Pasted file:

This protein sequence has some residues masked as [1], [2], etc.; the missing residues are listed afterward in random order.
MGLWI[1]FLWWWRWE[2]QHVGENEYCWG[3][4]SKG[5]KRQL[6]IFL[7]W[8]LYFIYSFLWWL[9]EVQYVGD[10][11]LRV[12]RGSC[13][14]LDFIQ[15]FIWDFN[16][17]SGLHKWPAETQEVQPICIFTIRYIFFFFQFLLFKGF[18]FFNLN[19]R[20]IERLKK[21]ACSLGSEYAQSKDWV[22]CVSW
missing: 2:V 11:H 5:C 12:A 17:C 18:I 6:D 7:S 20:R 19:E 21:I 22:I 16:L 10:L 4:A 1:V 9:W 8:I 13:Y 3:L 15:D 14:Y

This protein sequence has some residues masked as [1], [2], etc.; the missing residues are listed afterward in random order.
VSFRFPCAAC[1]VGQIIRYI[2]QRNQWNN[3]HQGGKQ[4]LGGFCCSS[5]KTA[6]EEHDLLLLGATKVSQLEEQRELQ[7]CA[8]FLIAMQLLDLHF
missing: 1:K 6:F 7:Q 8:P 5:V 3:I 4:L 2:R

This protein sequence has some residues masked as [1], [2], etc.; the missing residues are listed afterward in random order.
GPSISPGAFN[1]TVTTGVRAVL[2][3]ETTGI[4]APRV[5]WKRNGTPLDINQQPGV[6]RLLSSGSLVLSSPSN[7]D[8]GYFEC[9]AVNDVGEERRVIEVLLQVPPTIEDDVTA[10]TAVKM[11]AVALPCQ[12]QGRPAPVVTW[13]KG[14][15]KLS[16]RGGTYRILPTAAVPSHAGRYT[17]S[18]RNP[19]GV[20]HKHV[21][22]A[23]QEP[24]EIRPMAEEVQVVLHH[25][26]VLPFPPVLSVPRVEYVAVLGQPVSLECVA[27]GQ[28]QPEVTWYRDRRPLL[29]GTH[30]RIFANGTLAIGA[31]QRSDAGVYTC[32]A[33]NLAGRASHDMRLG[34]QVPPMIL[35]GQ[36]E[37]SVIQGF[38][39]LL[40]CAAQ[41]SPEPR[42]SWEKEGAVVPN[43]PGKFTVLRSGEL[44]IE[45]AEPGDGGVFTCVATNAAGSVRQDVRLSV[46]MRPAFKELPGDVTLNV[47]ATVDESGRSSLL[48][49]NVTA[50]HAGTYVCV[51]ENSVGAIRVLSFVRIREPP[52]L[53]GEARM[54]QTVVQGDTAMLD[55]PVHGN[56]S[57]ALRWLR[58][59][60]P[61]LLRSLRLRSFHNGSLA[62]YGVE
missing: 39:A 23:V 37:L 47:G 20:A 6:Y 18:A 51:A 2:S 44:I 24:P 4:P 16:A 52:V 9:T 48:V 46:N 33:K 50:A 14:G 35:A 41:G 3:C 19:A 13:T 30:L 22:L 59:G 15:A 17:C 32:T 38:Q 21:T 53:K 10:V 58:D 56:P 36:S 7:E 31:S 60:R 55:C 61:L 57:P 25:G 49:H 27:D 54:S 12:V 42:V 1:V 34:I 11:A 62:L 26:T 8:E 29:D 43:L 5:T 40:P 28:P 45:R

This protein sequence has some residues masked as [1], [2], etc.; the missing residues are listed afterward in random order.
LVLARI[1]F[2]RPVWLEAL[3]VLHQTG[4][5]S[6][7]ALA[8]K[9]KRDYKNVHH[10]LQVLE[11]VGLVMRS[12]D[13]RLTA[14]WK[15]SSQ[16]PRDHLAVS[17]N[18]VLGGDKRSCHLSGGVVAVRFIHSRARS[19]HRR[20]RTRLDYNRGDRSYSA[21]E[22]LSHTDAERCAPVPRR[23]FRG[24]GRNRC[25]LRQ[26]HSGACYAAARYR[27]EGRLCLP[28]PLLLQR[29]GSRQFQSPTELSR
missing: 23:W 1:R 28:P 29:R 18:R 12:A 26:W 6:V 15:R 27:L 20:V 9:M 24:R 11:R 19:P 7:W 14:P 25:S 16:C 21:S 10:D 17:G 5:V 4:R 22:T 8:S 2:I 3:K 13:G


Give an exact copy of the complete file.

This protein sequence has some residues masked as [1], [2], etc.; the missing residues are listed afterward in random order.
MGLWI[1]FLWWWRWE[2]QHVGENEYCWG[3][4]SKG[5]KRQL[6]IFL[7]W[8]LYFIYSFLWWL[9]EVQYVGD[10][11]LRV[12]RGSC[13][14]LDFIQ[15]FIWDFN[16][17]SGLHKWPAETQEVQPICIFTIRYIFFFFQFLLFKGF[18]FFNLN[19]R[20]IERLKK[21]ACSLGSEYAQSKDWV[22]CVSW
missing: 2:V 11:H 5:C 12:A 17:C 18:I 6:D 7:S 20:R 19:E 21:I 22:I 16:L 10:L 4:A 1:V 9:W 8:I 13:Y 3:L 15:D 14:Y

This protein sequence has some residues masked as [1], [2], etc.; the missing residues are listed afterward in random order.
VSFRFPCAAC[1]VGQIIRYI[2]QRNQWNN[3]HQGGKQ[4]LGGFCCSS[5]KTA[6]EEHDLLLLGATKVSQLEEQRELQ[7]CA[8]FLIAMQLLDLHF
missing: 1:K 6:F 7:Q 8:P 5:V 3:I 4:L 2:R

This protein sequence has some residues masked as [1], [2], etc.; the missing residues are listed afterward in random order.
GPSISPGAFN[1]TVTTGVRAVL[2][3]ETTGI[4]APRV[5]WKRNGTPLDINQQPGV[6]RLLSSGSLVLSSPSN[7]D[8]GYFEC[9]AVNDVGEERRVIEVLLQVPPTIEDDVTA[10]TAVKM[11]AVALPCQ[12]QGRPAPVVTW[13]KG[14][15]KLS[16]RGGTYRILPTAAVPSHAGRYT[17]S[18]RNP[19]GV[20]HKHV[21][22]A[23]QEP[24]EIRPMAEEVQVVLHH[25][26]VLPFPPVLSVPRVEYVAVLGQPVSLECVA[27]GQ[28]QPEVTWYRDRRPLL[29]GTH[30]RIFANGTLAIGA[31]QRSDAGVYTC[32]A[33]NLAGRASHDMRLG[34]QVPPMIL[35]GQ[36]E[37]SVIQGF[38][39]LL[40]CAAQ[41]SPEPR[42]SWEKEGAVVPN[43]PGKFTVLRSGEL[44]IE[45]AEPGDGGVFTCVATNAAGSVRQDVRLSV[46]MRPAFKELPGDVTLNV[47]ATVDESGRSSLL[48][49]NVTA[50]HAGTYVCV[51]ENSVGAIRVLSFVRIREPP[52]L[53]GEARM[54]QTVVQGDTAMLD[55]PVHGN[56]S[57]ALRWLR[58][59][60]P[61]LLRSLRLRSFHNGSLA[62]YGVE
missing: 39:A 23:V 37:L 47:G 20:A 6:Y 18:A 51:A 2:S 44:I 24:P 4:P 16:A 52:V 9:T 48:V 46:N 33:K 50:A 14:G 35:A 41:G 3:C 19:A 13:T 30:L 22:L 59:G 15:A 17:C 32:T 38:Q 21:T 53:K 10:V 58:D 56:P 36:S 7:E 31:S 60:R 55:C 61:L 57:P 25:G 49:H 27:D 54:S 12:V 42:V 1:V 34:I 11:A 62:L 26:T 8:E 29:D 43:L 5:T 40:P 28:P 45:R

This protein sequence has some residues masked as [1], [2], etc.; the missing residues are listed afterward in random order.
LVLARI[1]F[2]RPVWLEAL[3]VLHQTG[4][5]S[6][7]ALA[8]K[9]KRDYKNVHH[10]LQVLE[11]VGLVMRS[12]D[13]RLTA[14]WK[15]SSQ[16]PRDHLAVS[17]N[18]VLGGDKRSCHLSGGVVAVRFIHSRARS[19]HRR[20]RTRLDYNRGDRSYSA[21]E[22]LSHTDAERCAPVPRR[23]FRG[24]GRNRC[25]LRQ[26]HSGACYAAARYR[27]EGRLCLP[28]PLLLQR[29]GSRQFQSPTELSR
missing: 23:W 1:R 28:P 29:R 18:R 12:A 26:W 6:V 15:R 27:L 20:V 9:M 24:R 11:R 19:P 7:W 14:P 25:S 16:C 21:S 10:D 17:G 5:V 4:R 22:T 8:S 2:I 3:K 13:G